These findings have significant public health implications because the strong associations of diabetes with certain cancer types may inform public health decisions and policies regarding the priorities of cancer screening and clinical management. Regular screening is an important tool to detect certain types of cancer early in their onset, particularly those with high prevalence among adults with diabetes. As shown in a previous study (10), U.S. women with diagnosed diabetes had low rates of screening for cancers of the breast, cervix, colon and rectum compared with recommended levels. Moreover, diabetic women were less likely to be screened for cervical cancer compared with nondiabetic women. Therefore, enhanced efforts may be needed to promote cancer screening, particularly for the cancers highly related to diabetes, as evidenced in our study.
Our results were subject to several limitations. First, although there is a substantial agreement in determinations of diabetes status by self-reports and those based on actual diagnoses (11), misclassification bias of the diabetes status of participants with undiagnosed diabetes could have resulted in the underestimation of our results. Second, the BRFSS survey excludes adults who have been institutionalized or hospitalized and those with only mobile telephones, which may have led us to underestimate the true prevalence of cancer.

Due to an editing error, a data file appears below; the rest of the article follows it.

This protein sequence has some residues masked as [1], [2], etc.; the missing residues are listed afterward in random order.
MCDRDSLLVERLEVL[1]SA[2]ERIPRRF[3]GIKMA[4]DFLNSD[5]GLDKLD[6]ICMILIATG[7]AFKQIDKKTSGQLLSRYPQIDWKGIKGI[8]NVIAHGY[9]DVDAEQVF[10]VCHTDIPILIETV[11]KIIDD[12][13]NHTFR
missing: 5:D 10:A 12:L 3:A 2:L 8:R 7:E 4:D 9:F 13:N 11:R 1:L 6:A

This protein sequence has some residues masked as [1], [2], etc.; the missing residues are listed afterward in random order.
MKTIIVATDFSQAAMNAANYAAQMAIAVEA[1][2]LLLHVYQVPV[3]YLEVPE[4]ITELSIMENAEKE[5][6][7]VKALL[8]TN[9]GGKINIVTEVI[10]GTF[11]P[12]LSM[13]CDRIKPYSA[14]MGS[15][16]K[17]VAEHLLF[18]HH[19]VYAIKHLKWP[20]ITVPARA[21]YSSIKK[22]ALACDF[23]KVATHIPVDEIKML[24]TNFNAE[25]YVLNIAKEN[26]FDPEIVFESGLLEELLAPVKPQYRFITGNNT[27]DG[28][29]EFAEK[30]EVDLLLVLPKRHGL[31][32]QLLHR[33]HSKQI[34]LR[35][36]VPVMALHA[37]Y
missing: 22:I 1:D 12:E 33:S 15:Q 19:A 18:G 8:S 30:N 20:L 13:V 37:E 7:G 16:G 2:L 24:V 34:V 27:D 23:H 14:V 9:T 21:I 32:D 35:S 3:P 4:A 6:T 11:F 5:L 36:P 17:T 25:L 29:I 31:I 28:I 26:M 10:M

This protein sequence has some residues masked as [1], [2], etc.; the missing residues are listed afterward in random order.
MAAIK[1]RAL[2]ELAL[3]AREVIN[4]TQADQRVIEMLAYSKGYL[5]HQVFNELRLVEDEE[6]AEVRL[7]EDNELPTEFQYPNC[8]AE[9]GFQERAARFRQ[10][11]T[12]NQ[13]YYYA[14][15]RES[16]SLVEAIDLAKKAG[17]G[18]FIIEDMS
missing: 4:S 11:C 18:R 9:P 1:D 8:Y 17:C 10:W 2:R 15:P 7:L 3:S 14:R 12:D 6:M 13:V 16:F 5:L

In conclusion, our results suggest that adults with diabetes had a higher prevalence of cancer than those without diabetes. These findings highlight a need for increased attention to and efforts in preventing and screening for certain cancers to reduce the disease burden and improve the quality of life among adults with diabetes in the general population.
No potential conflicts of interest relevant to this article were reported.
C.L. provided the study concept and design, acquired data, analyzed and interpreted data, provided statistical analysis, wrote the manuscript, and reviewed and edited the manuscript. L.S.B. and E.S.F. provided the study concept and design, interpreted data, reviewed and edited the manuscript, and supervised the study. C.A.O., J.T., and G.Z. provided the study concept and design, interpreted data, and reviewed and edited the manuscript.
The findings and conclusions in this report are those of the authors and do not necessarily represent the official positions of the Centers for Disease Control and Prevention.